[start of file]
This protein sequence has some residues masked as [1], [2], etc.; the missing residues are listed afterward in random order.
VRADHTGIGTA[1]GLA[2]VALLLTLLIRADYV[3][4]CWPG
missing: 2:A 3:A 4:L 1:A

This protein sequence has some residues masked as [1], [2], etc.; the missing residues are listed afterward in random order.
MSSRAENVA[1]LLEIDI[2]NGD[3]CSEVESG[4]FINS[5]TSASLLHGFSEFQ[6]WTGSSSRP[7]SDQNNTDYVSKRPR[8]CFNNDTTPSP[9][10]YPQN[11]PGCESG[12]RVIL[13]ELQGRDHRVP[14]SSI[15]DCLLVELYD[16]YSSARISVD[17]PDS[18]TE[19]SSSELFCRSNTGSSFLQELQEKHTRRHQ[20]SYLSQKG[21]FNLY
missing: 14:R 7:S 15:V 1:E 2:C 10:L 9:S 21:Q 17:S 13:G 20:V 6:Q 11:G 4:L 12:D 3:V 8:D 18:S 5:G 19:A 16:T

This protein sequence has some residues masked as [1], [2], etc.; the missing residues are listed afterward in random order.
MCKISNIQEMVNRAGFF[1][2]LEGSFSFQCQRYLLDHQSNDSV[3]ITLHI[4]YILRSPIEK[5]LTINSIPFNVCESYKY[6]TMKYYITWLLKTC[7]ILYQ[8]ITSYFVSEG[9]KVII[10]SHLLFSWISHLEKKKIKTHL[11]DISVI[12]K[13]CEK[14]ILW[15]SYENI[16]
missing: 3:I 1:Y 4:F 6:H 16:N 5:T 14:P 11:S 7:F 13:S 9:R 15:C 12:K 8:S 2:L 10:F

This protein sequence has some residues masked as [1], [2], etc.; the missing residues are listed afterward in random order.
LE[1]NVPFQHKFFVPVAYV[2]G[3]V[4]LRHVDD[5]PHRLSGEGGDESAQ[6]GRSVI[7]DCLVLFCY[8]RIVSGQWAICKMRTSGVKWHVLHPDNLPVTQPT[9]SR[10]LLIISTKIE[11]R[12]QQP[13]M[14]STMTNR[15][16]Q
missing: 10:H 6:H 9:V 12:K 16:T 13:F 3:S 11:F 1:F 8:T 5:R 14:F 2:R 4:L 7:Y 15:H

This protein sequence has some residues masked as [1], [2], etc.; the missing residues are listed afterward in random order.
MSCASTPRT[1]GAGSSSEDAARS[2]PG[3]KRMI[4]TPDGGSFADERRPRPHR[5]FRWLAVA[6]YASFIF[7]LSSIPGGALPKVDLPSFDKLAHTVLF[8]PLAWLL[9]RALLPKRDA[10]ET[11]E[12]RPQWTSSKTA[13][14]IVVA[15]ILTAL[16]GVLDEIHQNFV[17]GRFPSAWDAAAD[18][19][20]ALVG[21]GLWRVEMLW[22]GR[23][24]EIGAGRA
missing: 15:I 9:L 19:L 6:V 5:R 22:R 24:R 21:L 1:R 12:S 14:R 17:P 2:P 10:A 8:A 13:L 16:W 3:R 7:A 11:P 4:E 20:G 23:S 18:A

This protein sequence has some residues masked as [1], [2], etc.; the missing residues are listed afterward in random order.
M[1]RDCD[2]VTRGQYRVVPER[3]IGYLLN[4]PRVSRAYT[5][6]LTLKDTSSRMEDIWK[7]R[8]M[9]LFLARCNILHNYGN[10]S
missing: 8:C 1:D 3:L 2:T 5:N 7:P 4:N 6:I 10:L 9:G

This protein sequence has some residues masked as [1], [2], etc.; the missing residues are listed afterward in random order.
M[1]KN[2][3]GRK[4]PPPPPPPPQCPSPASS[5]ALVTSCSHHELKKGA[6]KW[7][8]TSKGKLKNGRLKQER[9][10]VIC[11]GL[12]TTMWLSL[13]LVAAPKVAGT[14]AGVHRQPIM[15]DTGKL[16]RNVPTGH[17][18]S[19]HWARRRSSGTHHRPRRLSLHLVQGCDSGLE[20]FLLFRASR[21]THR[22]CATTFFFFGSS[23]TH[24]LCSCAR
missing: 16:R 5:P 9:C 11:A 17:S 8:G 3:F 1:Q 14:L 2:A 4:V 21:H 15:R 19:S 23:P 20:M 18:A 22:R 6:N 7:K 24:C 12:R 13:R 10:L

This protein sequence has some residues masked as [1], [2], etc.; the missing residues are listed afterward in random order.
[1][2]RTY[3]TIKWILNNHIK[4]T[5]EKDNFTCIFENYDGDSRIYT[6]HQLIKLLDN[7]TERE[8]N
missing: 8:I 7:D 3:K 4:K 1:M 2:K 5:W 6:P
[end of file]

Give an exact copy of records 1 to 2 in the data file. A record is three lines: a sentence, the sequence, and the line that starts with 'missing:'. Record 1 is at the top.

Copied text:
This protein sequence has some residues masked as [1], [2], etc.; the missing residues are listed afterward in random order.
VRADHTGIGTA[1]GLA[2]VALLLTLLIRADYV[3][4]CWPG
missing: 2:A 3:A 4:L 1:A

This protein sequence has some residues masked as [1], [2], etc.; the missing residues are listed afterward in random order.
MSSRAENVA[1]LLEIDI[2]NGD[3]CSEVESG[4]FINS[5]TSASLLHGFSEFQ[6]WTGSSSRP[7]SDQNNTDYVSKRPR[8]CFNNDTTPSP[9][10]YPQN[11]PGCESG[12]RVIL[13]ELQGRDHRVP[14]SSI[15]DCLLVELYD[16]YSSARISVD[17]PDS[18]TE[19]SSSELFCRSNTGSSFLQELQEKHTRRHQ[20]SYLSQKG[21]FNLY
missing: 14:R 7:S 15:V 1:E 2:C 10:L 9:S 21:Q 17:S 13:G 20:V 6:Q 11:G 4:L 12:D 3:V 8:D 18:S 5:G 19:A 16:T